While it’s not as utterly inaccessible as Destiny, The Division’s story has more holes than a Curly Wurly. A massive plot point is introduced roughly half way through the story, but is then weirdly pushed aside to let you deal with another of the comparatively less important factions are dealt with.
Weirder still, some of the end-game incursions are plopped randomly in-between the events of story missions, so enemies you dealt with at level 25 are suddenly a massive threat again at level 30 and a ge3ar score of 256. It just don’t make no sense, gosh dangit.
For year 2, we really need more story missions. They need to carry on the story of the first wave agents, who were introduced and then quickly dropped as soon as the Last Man Battalion showed up. Letting us find out what happened to Vitaly Tchernenko, who seemed to be a major player for all of two missions, would also be nice.
One of the larger gaps in the story is due to the Clear Sky incursion. Despite being a raid only available to those in the end-game, plot-wise it’s actually set before the General Assembly mission. It’s bizarrely placed and can be more confusing where it is than really needs be for those following the plot. Whether this could be fixed by shifting Clear Sky out of Incursion status and tweaking it for difficulty would fix the problem I don’t know, but Clear Sky is just odd. Really, really odd.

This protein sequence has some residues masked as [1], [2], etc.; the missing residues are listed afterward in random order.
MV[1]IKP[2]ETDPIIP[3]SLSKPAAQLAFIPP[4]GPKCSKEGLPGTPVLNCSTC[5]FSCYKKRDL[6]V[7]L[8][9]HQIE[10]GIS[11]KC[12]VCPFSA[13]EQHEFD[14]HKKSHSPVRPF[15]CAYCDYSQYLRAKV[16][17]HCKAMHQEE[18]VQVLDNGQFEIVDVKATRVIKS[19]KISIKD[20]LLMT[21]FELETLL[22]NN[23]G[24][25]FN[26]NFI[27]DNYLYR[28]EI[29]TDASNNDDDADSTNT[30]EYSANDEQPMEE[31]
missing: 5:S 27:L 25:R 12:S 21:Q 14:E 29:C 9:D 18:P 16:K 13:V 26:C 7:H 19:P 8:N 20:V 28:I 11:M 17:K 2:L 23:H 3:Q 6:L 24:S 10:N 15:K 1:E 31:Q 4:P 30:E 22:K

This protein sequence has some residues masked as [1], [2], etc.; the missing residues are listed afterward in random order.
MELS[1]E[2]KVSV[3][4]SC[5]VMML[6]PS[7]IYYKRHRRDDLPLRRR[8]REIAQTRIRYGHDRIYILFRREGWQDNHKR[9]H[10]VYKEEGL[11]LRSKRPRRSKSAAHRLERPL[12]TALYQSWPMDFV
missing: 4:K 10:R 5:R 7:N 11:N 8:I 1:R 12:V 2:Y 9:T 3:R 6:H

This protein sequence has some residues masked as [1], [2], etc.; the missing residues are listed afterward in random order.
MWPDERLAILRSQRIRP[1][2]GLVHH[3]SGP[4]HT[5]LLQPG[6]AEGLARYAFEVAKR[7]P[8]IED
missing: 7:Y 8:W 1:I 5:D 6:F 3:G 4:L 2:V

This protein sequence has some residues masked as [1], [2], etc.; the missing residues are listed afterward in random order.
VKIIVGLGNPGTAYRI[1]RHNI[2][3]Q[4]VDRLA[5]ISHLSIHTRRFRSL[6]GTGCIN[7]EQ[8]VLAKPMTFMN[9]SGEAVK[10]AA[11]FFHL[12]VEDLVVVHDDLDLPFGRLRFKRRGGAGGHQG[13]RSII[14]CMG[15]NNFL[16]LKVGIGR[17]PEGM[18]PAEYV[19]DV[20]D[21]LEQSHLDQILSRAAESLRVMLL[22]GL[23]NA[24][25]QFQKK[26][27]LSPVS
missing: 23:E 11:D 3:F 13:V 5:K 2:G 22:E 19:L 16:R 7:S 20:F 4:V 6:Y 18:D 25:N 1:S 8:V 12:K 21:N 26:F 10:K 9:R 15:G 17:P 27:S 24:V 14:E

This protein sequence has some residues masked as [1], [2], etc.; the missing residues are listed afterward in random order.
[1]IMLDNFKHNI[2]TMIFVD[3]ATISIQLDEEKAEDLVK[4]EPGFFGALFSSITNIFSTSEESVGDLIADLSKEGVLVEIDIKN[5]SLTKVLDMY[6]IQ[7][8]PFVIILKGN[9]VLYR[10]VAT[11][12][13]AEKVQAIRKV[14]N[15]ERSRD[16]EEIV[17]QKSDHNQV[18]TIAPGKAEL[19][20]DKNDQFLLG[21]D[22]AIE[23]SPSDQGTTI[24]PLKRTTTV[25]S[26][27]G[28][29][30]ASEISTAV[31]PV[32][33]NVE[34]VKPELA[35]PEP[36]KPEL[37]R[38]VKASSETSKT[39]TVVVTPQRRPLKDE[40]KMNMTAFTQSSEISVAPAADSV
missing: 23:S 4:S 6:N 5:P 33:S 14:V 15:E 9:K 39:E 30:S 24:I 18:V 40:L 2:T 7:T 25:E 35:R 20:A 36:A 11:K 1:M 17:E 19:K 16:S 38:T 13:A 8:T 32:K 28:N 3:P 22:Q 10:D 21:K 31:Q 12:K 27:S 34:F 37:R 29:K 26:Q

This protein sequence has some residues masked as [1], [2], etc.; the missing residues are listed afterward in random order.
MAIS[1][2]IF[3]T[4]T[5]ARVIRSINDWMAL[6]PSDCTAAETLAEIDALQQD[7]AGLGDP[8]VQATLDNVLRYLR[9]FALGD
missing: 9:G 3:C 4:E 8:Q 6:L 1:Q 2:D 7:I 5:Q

More Base Building
One of the more exciting elements of the levelling game in The Division is building up your base of operations. Completing story missions and encounters gives you credits that can be used to buy new amenities and resources for your base. The problem is that you’ll more than likely be at 100% base completion before you hit the end-game, so it’s a promising aspect of the game that just drops off once you hit level 30.
I’d love to put all the extra security, medical and tech credits I’ve earned grinding story missions to use. I haven’t finished all of the encounters yet either, because there is no real purpose to doing them once you’ve unlocked everything.
The Base itself is pretty full, but there are dozens of safe houses scattered around the map that could benefit from a few upgrades of their own. Heck, it could even be incorporated into the Dark Zone in some fashion. Over the course of the leveling game, building up that base sparked a major feeling of progression, and I’d love to have more of it to work towards while I’m busy grinding out gear sets.
No seriously, the servers make any sort of PvP borderline unplayable at times. If I see “Poor connection to host server” during a Survival match one more time I might cry. If Massive’s going to dedicate the 1.6 patch and third DLC to competitive multiplayer, it needs the servers to cope with that.
I love The Division. I gave it my game of the year last year, I’ve got what is essentially a shrine to it on my shelf full of various bits of memorabilia, and I still play it every day.
That being said, it’s hard to deny there are some major gaps in the game. I really hope Massive put some time into these things over the next year.